Searing indictment of Wash. Post news coverage on its own op-ed page
In its April 6 edition, the Washington Post features an op-ed column by David Keyes, executive director of Advancing Human Rights, on media silence about brutal crackdowns by Hamas in Gaza and by Mahmoud Abbas's Palestinian Authority in the West Bank on critics, dissidents and on-line activists ("Where's the outcry over Palestinian censorship?" page A15).
The Keyes piece amounts to a sharp indictment of the Post's own news pages for suppression of the news when it comes to intimidation and imprisonment of Palestinian journalists who deviate from the official line in areas under Hamas and PA control.
Keyes starts off by documenting the sad tale of university lecturer Islam Abdul-Khaleg, languishing in solitary confinement for advocating dismantling of the Palestinian Authority and for calling Abbas a "fascist."
Her case, he points out, is by no means an exception. Slander of high PA officials is punishable by up to two years in prison. In Gaza, Hamas has cracked down on journalists, banned a social media conference, and jailed several bloggers. "Under Abbas, the Palestinian Authority in the West Bank has replicated Hamas's brutality," Keyes adds.
There is George Canawati, director of Radio Bethlehem 2000, arrested for a Facebook post that criticized the city's health department. And Mandouh Hamamreh, an employee of al-Quds TV, arrested for a Facebook picture of Abbas standing next to a photo of an actor who plays a traitor on a Syrian soap opera. There is journalist Rami Samara, arrested for criticizing Palestinian leaders on Facebook. And Palestinian journalist Youssef al-Shareb jailed for allegedly defaming public officials by reporting corruption among Palestinian diplomats.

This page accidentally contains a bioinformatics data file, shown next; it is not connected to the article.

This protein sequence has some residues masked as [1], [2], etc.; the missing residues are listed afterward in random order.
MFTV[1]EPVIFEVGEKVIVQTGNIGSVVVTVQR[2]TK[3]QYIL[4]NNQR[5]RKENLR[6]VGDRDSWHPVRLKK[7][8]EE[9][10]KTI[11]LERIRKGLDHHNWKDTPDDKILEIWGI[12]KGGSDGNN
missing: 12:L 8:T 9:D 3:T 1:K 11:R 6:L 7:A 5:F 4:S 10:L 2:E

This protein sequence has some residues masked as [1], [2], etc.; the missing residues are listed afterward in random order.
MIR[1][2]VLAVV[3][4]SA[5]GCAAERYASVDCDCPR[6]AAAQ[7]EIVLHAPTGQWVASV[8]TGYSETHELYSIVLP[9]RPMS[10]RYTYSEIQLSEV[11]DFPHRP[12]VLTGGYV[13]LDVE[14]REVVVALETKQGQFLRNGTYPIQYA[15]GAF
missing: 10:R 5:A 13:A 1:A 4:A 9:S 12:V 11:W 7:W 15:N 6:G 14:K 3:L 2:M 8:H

Having documented such widespread crackdowns against dissent, Keyes then gets to the nub of his report.
When Palestinian journalist Shareb went on a hunger strike in a Palestinian prison, he writes, there was virtual silence among Western media -- in sharp contrast to a hunger strike in an Israeli prison of an Islamic Jihad terrorist, Khadner Adnan, which received wide, sustained coverage. The contrast, the double standard are glaring and speak for themselves.
Ordinarily, the Washington Post and other mainstream media would not hesitate to go to bat for fellow journalists who are suppressed and intimidated under totalitarian regimes. But when Palestinian authorities resort to such method, Keyes observes, "the world's silence is deafening - and revealing."
Keyes' piece on the op-ed page is a searing indictment of the news pages of the Washington Post and its executive editor, Marcus Brauchli. While Brauchli runs the news sections and is directly responsible for not just their contents but also their omissions, a separate editorial authority runs the editorial and op-ed pages. And it is these editors, who generally offer readers a fairly balanced picture of what goes on in Israel and in the Palestinian territories, who effectively have laid down a journalistic gauntlet to Brauchli and his news staffs by running Keyes' column.
The question now is whether Brauchli is man enough to pick up their gauntlet and justify his unjustifiable stewardship of what passes for news in the Washington Post.
Leo Rennert is a former White House correspondent and Washington bureau chief of McClatchy Newspapers